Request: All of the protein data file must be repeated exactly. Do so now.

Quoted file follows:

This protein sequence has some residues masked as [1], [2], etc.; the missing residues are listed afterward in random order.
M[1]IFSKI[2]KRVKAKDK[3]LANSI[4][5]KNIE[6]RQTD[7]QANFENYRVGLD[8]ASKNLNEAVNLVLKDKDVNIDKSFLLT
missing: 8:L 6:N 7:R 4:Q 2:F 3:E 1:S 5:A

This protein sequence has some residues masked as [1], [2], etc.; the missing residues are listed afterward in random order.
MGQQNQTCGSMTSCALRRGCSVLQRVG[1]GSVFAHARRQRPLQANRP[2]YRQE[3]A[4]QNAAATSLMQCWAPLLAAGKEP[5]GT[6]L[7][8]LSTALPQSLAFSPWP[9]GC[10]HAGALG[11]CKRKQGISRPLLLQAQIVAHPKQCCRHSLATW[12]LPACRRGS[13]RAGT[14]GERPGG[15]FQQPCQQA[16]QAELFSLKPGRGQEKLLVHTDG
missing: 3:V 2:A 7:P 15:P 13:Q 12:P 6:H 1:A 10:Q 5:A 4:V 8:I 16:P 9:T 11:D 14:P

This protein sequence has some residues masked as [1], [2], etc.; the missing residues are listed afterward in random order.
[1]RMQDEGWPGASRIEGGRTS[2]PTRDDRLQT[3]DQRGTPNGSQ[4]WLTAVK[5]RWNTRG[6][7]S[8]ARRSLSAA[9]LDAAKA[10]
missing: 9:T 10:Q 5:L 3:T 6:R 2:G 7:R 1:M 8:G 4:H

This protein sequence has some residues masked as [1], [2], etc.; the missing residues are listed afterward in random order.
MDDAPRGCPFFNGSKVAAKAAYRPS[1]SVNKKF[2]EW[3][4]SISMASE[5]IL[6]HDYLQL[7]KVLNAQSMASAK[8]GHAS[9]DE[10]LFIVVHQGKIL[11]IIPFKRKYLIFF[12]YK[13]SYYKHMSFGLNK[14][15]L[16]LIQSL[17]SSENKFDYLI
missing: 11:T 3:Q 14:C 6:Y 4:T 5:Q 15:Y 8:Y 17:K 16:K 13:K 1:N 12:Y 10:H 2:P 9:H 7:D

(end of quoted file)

This protein sequence has some residues masked as [1], [2], etc.; the missing residues are listed afterward in random order.
M[1]IFSKI[2]KRVKAKDK[3]LANSI[4][5]KNIE[6]RQTD[7]QANFENYRVGLD[8]ASKNLNEAVNLVLKDKDVNIDKSFLLT
missing: 8:L 6:N 7:R 4:Q 2:F 3:E 1:S 5:A

This protein sequence has some residues masked as [1], [2], etc.; the missing residues are listed afterward in random order.
MGQQNQTCGSMTSCALRRGCSVLQRVG[1]GSVFAHARRQRPLQANRP[2]YRQE[3]A[4]QNAAATSLMQCWAPLLAAGKEP[5]GT[6]L[7][8]LSTALPQSLAFSPWP[9]GC[10]HAGALG[11]CKRKQGISRPLLLQAQIVAHPKQCCRHSLATW[12]LPACRRGS[13]RAGT[14]GERPGG[15]FQQPCQQA[16]QAELFSLKPGRGQEKLLVHTDG
missing: 3:V 2:A 7:P 15:P 13:Q 12:P 6:H 1:A 10:Q 5:A 4:V 8:I 16:P 9:T 11:D 14:P

This protein sequence has some residues masked as [1], [2], etc.; the missing residues are listed afterward in random order.
[1]RMQDEGWPGASRIEGGRTS[2]PTRDDRLQT[3]DQRGTPNGSQ[4]WLTAVK[5]RWNTRG[6][7]S[8]ARRSLSAA[9]LDAAKA[10]
missing: 9:T 10:Q 5:L 3:T 6:R 2:G 7:R 1:M 8:G 4:H

This protein sequence has some residues masked as [1], [2], etc.; the missing residues are listed afterward in random order.
MDDAPRGCPFFNGSKVAAKAAYRPS[1]SVNKKF[2]EW[3][4]SISMASE[5]IL[6]HDYLQL[7]KVLNAQSMASAK[8]GHAS[9]DE[10]LFIVVHQGKIL[11]IIPFKRKYLIFF[12]YK[13]SYYKHMSFGLNK[14][15]L[16]LIQSL[17]SSENKFDYLI
missing: 11:T 3:Q 14:C 6:Y 4:T 5:Q 15:Y 8:Y 17:K 16:K 13:K 1:N 12:Y 10:H 2:P 9:H 7:D